My personal musings about anything that gets on my radar screen--heavily dominated by politics.


The System Can Not POSSIBLY Sustain This 

Three stories have been running together in my mind for the last several days, and I think my thoughts on them have finally congealed to the point that I can write something lucid.

I know--nice change, huh?

First, it would seem that about half of all Americans pay no income taxes any more. If you haven't seen Mark Steyn's take on this, it is a must-read. And generally you would think that I would like fewer people having to prop up the federal government, right? The problem is, if fewer people are paying taxes, how are we going to pay for . . .

Two-thirds of all states have run out of money to pay unemployment benefits. TWO THIRDS! In order to meet their obligations, states are borrowing huge sums of cash from the federal government (California, for instance, has already borrowed $8.4 billion) And with unemployment continuing to hover around ten percent, those benefits are not going to be diminishing any time soon, it would seem. Even if one of the recent efforts to "stimulate" the economy weren't . . .

99 weeks of unemployment insurance, backed up by the federal government. That's nearly two years worth of the government paying people a portion of their previous income if they can't find new work. The problem is several-fold: one, the system is easy to game so that it looks like you can't find work as opposed to won't find work; two, the system is cooked to encourage the unemployed to not do much to help themselves--it's better to rely entirely on unemployment, rather than find something part-time to help out; three, it probably never occurred to these people that two years of reliance on one source of income probably creates a somewhat dependent relationship--once on the dole, doesn't it make a lot more sense to continue voting for people who will keep you on the dole. (Full disclosure: my family has dealt with Unemployment, as the Bewitching Mrs. BestDestiny was one of the first to feel the brunt of the housing collapse--it is, like all bureaucracies, a joke. Just the sort of people we want running health care. But that's for another day . . .)There is a decent place in America for a safety net of unemployment insurance to help keep families afloat, but there is a difference between a life preserver and a yacht!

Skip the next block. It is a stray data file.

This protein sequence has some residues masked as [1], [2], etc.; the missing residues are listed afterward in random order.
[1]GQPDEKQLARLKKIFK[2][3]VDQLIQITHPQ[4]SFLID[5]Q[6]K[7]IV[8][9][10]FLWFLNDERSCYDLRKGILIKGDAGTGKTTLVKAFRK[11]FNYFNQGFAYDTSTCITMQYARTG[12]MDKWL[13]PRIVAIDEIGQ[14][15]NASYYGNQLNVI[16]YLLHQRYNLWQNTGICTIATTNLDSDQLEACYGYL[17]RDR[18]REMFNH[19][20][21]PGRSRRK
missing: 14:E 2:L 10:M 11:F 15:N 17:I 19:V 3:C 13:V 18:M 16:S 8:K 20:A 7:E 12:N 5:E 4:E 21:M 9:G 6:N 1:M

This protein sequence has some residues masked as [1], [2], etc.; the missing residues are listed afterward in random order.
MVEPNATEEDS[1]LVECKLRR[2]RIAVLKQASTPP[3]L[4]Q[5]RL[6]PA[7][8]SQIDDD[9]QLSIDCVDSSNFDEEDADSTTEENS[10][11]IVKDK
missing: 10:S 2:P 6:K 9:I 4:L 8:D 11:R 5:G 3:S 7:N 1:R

This is yet another system that the Obama administration is pushing to the brink of collapse. States are borrowing an absurd amount to continue paying people who aren't working, based in large part on the tax money paid by the few remaining people who are still paying taxes. This is a slope that long since stopped being slippery, and is now all-out super-kinetic. When you also consider that the administration is starting to make a push to prevent banks from foreclosing on homes in default, there seems to be a deliberate effort to push the system over the edge.

And, so, big picture: if the burden of paying taxes is shifted to a minority of the people, and the people in the majority are no longer even responsible for working or maintaining their contractual obligations, at what point does dissolution of the union become inevitable? Won't the taxpayers become so disillusioned with the system that they will do anything to end the system? Isn't the only way for those taxes to continue being collected come at the end of a gun? Any guess what the country would start to look like?

Consider this for a thought experiment: what would happen if the only people who were allowed to vote were those who paid taxes? Think the make-up of Congress would change a bit? Yeah, I do too.

It may be too late to turn this one back. The only way this could possibly change is for some politician to come out and tell the absolute truth, and then ask you for your vote even though he/she was going to make your life harder in the short run. Doesn't sound very likely, does it?

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